Sendit generally works as follows:

  1. datasets are mapped to the application container /data folder, and are processed in batches. Each folder associated with an accession number is considered a batch.
  2. Header data is extracted for cleaning using the deid module. Sendit stores key/values for header data.
  3. Sendit uses the stanford open modules to interact with the Stanford (DASHER) API and retrieve anonymous ids for the data.
  4. The data structure with headers is updated with the identifiers from DASHER, and the images are anonymized using this data structure per a specific customization defined in a deid recipe.
  5. The final images and metadata are uploaded to Google Cloud again using the stanford open modules.

From the above, you can see that sendit is akin to a glue to hold several APIs and customizations together.

Sendit Containers

This application lives in a docker-compose orchestration of images running on STRIDE-HL71. This application has the following components (each a Docker image):

Job Queue

Step 1: Start Queue

The job queue accepts a manual request to import one or more dicom directories, subfolderes under /data. We call it a “queue” because it is handled by the worker and redis images, where the worker is a set of threads that can process multiple (~16) batches at once, and redis is the database to manage the queue. The queue can “pile up” and the workers will process tasks when the server has available resources. Thus, to start the pipeline:

  1. You should make sure your DATA_INPUT_FOLDERS are defined in sendit/settings/
  2. You should then start the queue, which means performing dicom import, get_identifiers, replace identifiers (not upload). This means that images go from having status “QUEUE” to “DONEPROCESSING”
# Start the queue
python start_queue

# The defaults are max count 1, /data folder
python start_queue --number 1 --subfolder /data

When you call the above, the workers will do the following:

  1. Check for any Batch objects with status “QUEUE,” meaning they were added and not started yet. If there are none in the QUEUE (the default when you haven’t used it yet!) then the function uses the DATA_INPUT_FOLDERS to find new “contenders.” The contender folders each have a Batch created for them, and the Batch is given status QUEUE. We do this up to the max count provided by the “number” variable in the start_queue request above.
  2. Up to the max count, the workers then launch the import dicom task to run async. This function changes the Batch status to “PROCESSING,” imports the dicom, extracts header information, prepares/sends/receives a request for anonymized identifiers from DASHER, and then saves a BatchIdentifiers objects. The Batch then is given status “DONEPROCESSING”.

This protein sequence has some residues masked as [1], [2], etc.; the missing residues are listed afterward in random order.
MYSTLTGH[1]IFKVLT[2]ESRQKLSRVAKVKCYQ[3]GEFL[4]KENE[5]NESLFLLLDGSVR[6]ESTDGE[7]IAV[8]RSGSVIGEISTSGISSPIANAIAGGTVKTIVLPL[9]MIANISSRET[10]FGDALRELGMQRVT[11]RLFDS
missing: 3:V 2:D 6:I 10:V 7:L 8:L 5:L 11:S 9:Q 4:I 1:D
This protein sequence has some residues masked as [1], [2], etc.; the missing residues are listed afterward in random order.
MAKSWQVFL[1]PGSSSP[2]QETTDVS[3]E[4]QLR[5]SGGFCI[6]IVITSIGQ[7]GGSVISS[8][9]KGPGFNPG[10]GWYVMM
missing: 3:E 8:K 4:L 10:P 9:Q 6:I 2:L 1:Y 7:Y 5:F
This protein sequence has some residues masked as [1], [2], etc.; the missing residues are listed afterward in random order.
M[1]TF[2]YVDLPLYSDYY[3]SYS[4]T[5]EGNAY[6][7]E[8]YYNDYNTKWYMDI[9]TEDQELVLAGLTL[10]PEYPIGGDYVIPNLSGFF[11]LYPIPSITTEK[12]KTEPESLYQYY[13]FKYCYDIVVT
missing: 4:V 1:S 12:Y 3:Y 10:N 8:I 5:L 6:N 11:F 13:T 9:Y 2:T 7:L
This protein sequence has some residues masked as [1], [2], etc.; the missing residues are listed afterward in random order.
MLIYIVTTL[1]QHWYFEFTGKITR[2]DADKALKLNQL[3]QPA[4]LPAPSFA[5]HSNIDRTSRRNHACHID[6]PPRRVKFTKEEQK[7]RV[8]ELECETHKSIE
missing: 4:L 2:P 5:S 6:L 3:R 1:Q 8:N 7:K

It is expected that a set of folders (batches) will do these steps first, meaning that there are no Batches with status “QUEUE” and all are “DONEPROCESSING.” We do this because we want to upload to storage in large batches to optimize using the client.

Step 2: Upload to Storage

When all Batches have status “DONEPROCESSING” we launch a second request to the application to upload to storage:

python upload_finished

This task looks for Batches that are “DONEPROCESSING” and distributes the Batches equally among 10 workers. 10 is not a magic number, but I found in testing was a good balance to not trigger weird connection errors that likely come from the fact we are trying to use network resources from inside a Docker container. Sending to storage means two steps:

  1. Upload Images (compressed .tar.gz) to Google Storage, and receive back metadata about bucket locations
  2. Send image metadata + storage metadata to BigQuery

If you are more interested in reading about the storage formats, read more about storage.


In order to track status of images, we have status states for batches.

BATCH_STATUS = (('QUEUE', 'The batch is queued and not picked up by worker.'),
               ('NEW', 'The batch was just added to the application.'),
               ('EMPTY', 'After processing, no images passed filtering.'),
               ('PROCESSING', 'The batch currently being processed.'),
               ('DONE','The batch is done, and images are ready for cleanup.'))

You can use the command line to export a table of processing times and status:

python export_metrics


The most likely error would be an inability to read a dicom file, which could happen for any number of reasons. This, and generally any errors that are triggered during the lifecycle of a batch, will flag the batch as having an error. The variable has_error is a boolean that belongs to a batch, and a matching JSONField errors will hold a list of errors for the user. This error flag will be most relevant during cleanup.

For server errors, the application is configured to be set up with Opbeat. @vsoch has an account that can handle Stanford deployed applications, and all others should follow instructions for setup on the website. It comes down to adding a few lines to the main settings. Opbeat (or a similar service) is essential for being notified immediately when any server error is triggered.


Upon completion, we will want some level of cleanup of both the database, and the corresponding files. It is already the case that the application moves the input files from /data into its own media folder (images), and cleanup might look like any of the following:

Now let’s start the application!